CHDI "Great Minds Think for Kids" Seminar Series

The goal of the Children’s Health & Discovery initiative (CHDI) is to foster multidisciplinary and innovative research that will positively impact childhood and lifelong health. Efforts in four key research focus areas (genes and biology, physical environment, social and economic factors, and health and behavior needs) will inform prevention, risk screening, and treatment, as well as provide training opportunities for the next generation of pediatrician-scientists to learn from Duke’s cadre of experts. As part of our goal of fostering multidisciplinary collaborations, the CHDI is holding seminar/brainstorming sessions, which we’ve termed “Great Minds Think for Kids”. These sessions will include a 40-minute research-in-progress talk from a guest speaker, followed by a 40-minute brainstorming/group discussion session led by the guest speaker and a member of the CHDI scientific leadership.

Details about the April seminar/brainstorming session follow:

Date: April 21, 2020
Time: 12:00 pm to 1:00 pm
Location: WebEx​
1-650-479-3207 Call-in number (US/Canada)
Access code: 739 180 034

Seminar Title: “Leveraging genomics and patient-derived pluripotent stem cells to identify the cause of unexplained sudden death in infants and children​"
Speaker: Andrew Landstrom, MD, PhD
Assistant Professor of Pediatrics and Cell Biology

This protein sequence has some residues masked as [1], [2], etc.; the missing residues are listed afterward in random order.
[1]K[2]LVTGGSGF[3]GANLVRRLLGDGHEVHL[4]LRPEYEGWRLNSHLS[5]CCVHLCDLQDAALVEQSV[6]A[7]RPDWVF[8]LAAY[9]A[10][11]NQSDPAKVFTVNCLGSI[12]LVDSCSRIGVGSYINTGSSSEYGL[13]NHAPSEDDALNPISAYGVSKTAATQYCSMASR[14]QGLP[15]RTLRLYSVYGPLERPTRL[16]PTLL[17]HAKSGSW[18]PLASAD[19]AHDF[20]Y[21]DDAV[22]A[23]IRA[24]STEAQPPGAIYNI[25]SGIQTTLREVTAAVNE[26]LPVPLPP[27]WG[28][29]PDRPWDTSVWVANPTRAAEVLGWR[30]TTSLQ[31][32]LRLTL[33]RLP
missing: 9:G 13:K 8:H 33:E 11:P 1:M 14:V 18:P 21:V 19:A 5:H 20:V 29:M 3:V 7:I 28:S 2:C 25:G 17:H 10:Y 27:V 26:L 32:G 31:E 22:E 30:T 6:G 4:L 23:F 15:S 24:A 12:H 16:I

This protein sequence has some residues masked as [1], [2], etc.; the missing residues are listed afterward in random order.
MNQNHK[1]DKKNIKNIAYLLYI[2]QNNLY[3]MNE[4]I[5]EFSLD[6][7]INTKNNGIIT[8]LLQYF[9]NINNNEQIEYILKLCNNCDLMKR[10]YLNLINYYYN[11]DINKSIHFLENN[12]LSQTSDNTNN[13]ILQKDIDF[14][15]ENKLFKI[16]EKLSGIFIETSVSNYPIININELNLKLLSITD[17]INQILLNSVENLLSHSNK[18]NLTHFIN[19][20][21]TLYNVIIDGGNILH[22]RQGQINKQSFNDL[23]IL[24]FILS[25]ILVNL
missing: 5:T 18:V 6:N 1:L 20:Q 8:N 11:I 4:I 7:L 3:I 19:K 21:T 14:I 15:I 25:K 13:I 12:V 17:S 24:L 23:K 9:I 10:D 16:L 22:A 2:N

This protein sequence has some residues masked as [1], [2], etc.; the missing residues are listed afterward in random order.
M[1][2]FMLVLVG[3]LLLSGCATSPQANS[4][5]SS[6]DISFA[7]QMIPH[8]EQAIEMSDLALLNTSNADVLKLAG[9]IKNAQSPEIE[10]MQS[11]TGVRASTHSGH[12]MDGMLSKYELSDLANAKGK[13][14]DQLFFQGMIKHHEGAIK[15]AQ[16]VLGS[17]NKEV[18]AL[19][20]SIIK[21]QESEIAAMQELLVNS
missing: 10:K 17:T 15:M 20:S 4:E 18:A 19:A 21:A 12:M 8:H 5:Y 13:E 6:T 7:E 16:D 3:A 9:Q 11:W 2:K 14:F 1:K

Division of Cardiology

Andrew Landstrom, MD, PhD is a pediatric cardiologist physician-scientist who explores the genetic and molecular mechanisms of sudden cardiac death in infants, children, and young adults. He completed an MD and PhD at the Mayo Clinic College of Medicine where he explored the genetic causes of cardiomyopathies and heritable arrhythmias. He completed pediatrics residency, pediatric cardiology fellowship, and an advanced fellowship in pediatric electrophysiology at Texas Children’s Hospital at Baylor College of Medicine. There, he also completed a postdoctoral research fellowship in cell and molecular physiology. He subsequently joined Duke’s Department of Pediatrics as a cardiologist specializing in the care of children and families with heritable arrhythmias and sudden-death syndromes. He also specializes in identifying the cause of unexplained sudden death in the young and identifying at-risk family members after a death in the family. His lab identifies novel genetic loci associated with arrhythmia and cardiomyopathy development and determines molecular mechanisms of disease development.

If you have questions or need additional information, please contact Carter Crew at